DES MOINES, Iowa — The Diocese of Des Moines has seven new policies in place regarding how its dealing with gender identity in its schools and churches, beginning Jan. 16, 2023.
"It came to a certain point where those who had approached us seeking some guidance in this area... we had an obligation to them to respond and to offer and deliver what they were seeking," said Bishop William Joensen.
The official policy document outlines these new rules and how the organization ultimately identified the changes.
It states those in its churches and schools will not be allowed to use preferred pronouns.
Additionally, people can only use bathrooms and locker rooms in accordance with their biological sex.
Students participating in sports and other extracurriculars will be required to participate on teams matching their sex at birth.
If a dress code or uniform exists, students must follow it according to their biological sex.
Any type of medication which aids in gender reassignment, will not be allowed in schools.
Finally, the diocese says those who may be questioning their gender should be guided to ministers and counselors within the church.
Opponents of the new policies believe all of these policies will harm students and members of the church.
"That sounds like conversion therapy to me," said Keenan Crow, director of policy and advocacy for One Iowa. "Which we know for a fact is not only cannot deliver the results that it promises, but in fact is, you know, a dangerous discredited practice that every major American Medical Association has come out swinging against."
Members of the Diocese of Des Moines say these policies are not intended to hurt students or members of the church.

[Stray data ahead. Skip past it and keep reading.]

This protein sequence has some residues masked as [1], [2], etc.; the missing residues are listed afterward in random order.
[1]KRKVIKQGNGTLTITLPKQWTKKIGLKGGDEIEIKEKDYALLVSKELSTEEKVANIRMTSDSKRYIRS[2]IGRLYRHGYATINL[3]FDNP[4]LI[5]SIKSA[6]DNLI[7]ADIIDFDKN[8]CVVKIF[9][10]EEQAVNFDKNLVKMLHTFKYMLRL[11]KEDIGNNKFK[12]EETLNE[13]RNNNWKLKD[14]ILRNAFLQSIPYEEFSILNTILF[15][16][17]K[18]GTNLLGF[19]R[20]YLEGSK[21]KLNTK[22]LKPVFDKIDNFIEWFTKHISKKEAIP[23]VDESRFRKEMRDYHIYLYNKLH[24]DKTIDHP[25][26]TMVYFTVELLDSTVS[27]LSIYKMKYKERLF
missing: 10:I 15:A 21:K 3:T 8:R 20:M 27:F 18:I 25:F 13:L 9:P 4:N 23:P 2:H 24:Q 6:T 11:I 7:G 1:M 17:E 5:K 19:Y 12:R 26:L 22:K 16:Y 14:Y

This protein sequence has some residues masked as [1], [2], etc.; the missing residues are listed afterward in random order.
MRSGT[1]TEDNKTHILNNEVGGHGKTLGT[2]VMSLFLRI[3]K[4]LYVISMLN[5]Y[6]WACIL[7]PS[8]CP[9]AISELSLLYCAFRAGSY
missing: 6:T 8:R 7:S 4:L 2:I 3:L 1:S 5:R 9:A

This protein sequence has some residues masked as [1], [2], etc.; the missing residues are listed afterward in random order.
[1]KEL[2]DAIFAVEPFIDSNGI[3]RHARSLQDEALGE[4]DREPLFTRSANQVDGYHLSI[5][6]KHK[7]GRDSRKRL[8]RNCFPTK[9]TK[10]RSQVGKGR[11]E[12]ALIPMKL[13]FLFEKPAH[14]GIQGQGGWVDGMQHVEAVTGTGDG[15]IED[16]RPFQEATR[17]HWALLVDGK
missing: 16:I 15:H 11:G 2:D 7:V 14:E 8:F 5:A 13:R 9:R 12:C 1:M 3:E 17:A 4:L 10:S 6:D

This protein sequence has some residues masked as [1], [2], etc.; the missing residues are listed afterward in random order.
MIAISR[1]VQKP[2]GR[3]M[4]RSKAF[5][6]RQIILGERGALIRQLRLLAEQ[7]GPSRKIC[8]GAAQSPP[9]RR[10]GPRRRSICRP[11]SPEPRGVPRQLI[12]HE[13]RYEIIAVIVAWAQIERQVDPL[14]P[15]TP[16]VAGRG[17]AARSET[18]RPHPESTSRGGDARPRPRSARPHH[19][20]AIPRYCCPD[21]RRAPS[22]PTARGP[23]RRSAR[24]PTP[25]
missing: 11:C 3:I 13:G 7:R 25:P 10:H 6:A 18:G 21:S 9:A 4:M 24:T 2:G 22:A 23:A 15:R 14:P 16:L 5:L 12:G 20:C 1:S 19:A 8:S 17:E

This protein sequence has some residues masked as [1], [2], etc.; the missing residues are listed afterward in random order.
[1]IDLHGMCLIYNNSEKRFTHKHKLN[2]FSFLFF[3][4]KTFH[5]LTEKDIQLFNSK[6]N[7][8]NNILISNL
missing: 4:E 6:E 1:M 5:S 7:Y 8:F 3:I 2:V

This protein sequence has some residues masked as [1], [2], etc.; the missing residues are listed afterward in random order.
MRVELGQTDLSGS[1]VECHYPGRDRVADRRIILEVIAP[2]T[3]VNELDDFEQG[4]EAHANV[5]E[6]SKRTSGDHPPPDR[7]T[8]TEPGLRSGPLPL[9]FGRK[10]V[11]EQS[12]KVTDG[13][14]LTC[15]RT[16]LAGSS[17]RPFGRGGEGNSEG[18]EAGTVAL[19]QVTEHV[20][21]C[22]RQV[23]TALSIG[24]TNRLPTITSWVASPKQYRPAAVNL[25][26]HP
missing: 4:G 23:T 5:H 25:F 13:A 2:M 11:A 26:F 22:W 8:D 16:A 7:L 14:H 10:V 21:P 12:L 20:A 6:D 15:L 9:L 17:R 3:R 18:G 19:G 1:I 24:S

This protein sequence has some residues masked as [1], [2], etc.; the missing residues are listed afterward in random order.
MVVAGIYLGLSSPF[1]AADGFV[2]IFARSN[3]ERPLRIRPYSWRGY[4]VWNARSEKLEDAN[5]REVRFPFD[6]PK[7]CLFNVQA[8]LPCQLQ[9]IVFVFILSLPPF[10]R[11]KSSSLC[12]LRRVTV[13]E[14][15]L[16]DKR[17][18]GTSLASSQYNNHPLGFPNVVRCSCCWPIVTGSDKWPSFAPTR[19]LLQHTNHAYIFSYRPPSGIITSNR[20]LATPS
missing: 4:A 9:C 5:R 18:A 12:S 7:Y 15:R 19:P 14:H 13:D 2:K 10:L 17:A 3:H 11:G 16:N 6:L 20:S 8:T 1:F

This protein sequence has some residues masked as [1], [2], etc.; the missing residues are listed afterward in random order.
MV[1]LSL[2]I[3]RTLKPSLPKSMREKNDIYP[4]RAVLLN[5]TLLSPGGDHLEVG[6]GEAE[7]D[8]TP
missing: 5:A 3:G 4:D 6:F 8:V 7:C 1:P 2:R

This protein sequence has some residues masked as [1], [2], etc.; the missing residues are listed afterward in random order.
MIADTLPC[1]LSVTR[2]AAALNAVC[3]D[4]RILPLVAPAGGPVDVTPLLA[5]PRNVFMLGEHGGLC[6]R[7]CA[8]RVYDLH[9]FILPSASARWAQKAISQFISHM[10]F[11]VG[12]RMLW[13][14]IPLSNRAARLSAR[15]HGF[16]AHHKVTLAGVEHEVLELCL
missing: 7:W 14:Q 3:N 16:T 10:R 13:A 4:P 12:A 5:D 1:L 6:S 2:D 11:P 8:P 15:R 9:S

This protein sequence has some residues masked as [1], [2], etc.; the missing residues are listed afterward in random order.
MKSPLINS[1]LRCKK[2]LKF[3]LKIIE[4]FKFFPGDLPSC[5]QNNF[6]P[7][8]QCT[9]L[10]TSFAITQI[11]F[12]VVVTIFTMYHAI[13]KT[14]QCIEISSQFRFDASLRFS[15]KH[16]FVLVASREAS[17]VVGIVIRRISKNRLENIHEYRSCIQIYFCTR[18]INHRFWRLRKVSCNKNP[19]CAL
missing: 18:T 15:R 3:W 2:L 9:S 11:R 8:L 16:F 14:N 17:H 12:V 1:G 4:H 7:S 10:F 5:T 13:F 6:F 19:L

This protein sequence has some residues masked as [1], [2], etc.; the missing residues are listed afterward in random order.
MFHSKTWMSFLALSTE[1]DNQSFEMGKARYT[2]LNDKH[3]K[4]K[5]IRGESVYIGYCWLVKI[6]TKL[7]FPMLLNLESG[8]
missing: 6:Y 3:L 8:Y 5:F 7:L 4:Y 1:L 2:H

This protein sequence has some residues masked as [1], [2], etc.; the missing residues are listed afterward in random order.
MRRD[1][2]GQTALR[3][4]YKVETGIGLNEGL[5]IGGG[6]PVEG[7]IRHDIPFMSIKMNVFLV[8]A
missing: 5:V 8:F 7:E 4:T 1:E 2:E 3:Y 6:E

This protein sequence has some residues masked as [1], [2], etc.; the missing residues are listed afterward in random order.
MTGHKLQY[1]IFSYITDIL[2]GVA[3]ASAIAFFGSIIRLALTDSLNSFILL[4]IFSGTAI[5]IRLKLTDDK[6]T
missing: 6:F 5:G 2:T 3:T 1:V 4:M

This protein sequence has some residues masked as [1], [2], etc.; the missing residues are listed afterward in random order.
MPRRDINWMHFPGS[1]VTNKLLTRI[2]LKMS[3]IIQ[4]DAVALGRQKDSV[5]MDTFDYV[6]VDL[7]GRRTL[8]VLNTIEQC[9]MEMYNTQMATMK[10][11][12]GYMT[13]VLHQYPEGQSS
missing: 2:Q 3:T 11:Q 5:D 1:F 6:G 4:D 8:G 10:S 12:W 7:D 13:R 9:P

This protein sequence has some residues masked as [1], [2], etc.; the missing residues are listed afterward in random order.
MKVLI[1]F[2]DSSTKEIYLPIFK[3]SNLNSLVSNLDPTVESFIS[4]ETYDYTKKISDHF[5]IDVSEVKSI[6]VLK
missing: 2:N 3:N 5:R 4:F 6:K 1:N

"It was not in any way intended to be exclusive," Joensen told Local 5. "I know there are some perceptions out there. But this is really [about], how do we build our community in accord with what Jesus has revealed to us in His love? And how are we to be sisters and brothers to each other."
Crow, however, feels these policies state the exact opposite.
"There was one part that said transgender individuals should not suffer any unnecessary discrimination," Crow said. "And then there was a whole list of ways they were going to discriminate against this one. So I guess they thought it was necessary discrimination."
Crow acknowledges the diocese has every right to set its own policies and practices. However, they feel this rhetoric is harmful, especially for young people, and deserves to be spoken out against.
"The most dangerous thing for an LGBTQ person is lack of acceptance from their family," said Crow. "And so if an institution is able to convince their family members that this is the way that they should be treated, that absolutely skyrockets, that the adverse mental health outcomes, the suicide risk."
A full list of FAQs surrounding this new policy can be found here.